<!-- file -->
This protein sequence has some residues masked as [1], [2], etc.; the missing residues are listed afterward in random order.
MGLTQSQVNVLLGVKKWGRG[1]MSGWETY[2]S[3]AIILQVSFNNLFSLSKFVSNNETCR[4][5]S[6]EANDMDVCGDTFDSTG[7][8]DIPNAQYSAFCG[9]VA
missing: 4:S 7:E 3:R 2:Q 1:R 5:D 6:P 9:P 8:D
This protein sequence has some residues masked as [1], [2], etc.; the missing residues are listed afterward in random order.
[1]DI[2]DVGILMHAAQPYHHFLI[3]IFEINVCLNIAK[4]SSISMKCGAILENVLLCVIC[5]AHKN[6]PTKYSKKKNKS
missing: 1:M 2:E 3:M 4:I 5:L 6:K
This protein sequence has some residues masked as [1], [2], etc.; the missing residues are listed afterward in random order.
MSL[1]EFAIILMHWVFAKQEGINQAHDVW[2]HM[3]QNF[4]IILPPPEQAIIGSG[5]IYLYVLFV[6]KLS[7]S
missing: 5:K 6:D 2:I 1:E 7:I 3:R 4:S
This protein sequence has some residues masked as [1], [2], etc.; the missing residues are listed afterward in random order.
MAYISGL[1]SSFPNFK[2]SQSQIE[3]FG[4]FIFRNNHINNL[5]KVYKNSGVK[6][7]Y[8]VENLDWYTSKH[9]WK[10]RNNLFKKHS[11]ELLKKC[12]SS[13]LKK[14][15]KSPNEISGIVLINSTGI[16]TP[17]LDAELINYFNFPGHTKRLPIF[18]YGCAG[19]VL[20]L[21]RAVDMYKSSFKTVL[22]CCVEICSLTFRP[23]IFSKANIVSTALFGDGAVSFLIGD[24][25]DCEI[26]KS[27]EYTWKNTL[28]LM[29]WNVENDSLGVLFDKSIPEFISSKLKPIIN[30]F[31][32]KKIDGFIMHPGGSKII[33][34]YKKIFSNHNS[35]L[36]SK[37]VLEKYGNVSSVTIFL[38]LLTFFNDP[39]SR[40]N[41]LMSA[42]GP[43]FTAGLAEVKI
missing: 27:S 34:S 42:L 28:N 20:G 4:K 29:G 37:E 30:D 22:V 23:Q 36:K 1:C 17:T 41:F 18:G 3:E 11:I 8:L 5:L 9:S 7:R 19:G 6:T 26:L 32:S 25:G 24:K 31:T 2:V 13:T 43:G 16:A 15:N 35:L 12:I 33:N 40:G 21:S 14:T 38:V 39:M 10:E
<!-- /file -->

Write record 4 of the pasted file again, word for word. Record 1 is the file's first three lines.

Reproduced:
This protein sequence has some residues masked as [1], [2], etc.; the missing residues are listed afterward in random order.
MAYISGL[1]SSFPNFK[2]SQSQIE[3]FG[4]FIFRNNHINNL[5]KVYKNSGVK[6][7]Y[8]VENLDWYTSKH[9]WK[10]RNNLFKKHS[11]ELLKKC[12]SS[13]LKK[14][15]KSPNEISGIVLINSTGI[16]TP[17]LDAELINYFNFPGHTKRLPIF[18]YGCAG[19]VL[20]L[21]RAVDMYKSSFKTVL[22]CCVEICSLTFRP[23]IFSKANIVSTALFGDGAVSFLIGD[24][25]DCEI[26]KS[27]EYTWKNTL[28]LM[29]WNVENDSLGVLFDKSIPEFISSKLKPIIN[30]F[31][32]KKIDGFIMHPGGSKII[33][34]YKKIFSNHNS[35]L[36]SK[37]VLEKYGNVSSVTIFL[38]LLTFFNDP[39]SR[40]N[41]LMSA[42]GP[43]FTAGLAEVKI
missing: 27:S 34:S 42:L 28:N 20:G 4:K 29:G 37:E 30:D 22:V 23:Q 36:K 1:C 17:T 41:F 18:G 3:E 11:I 8:L 5:L 9:S 7:R 19:G 6:T 26:L 32:S 25:G 24:K 31:T 2:V 13:T 43:G 16:A 15:N 35:L 12:I 33:N 40:G 21:S 14:T 38:V 39:M 10:E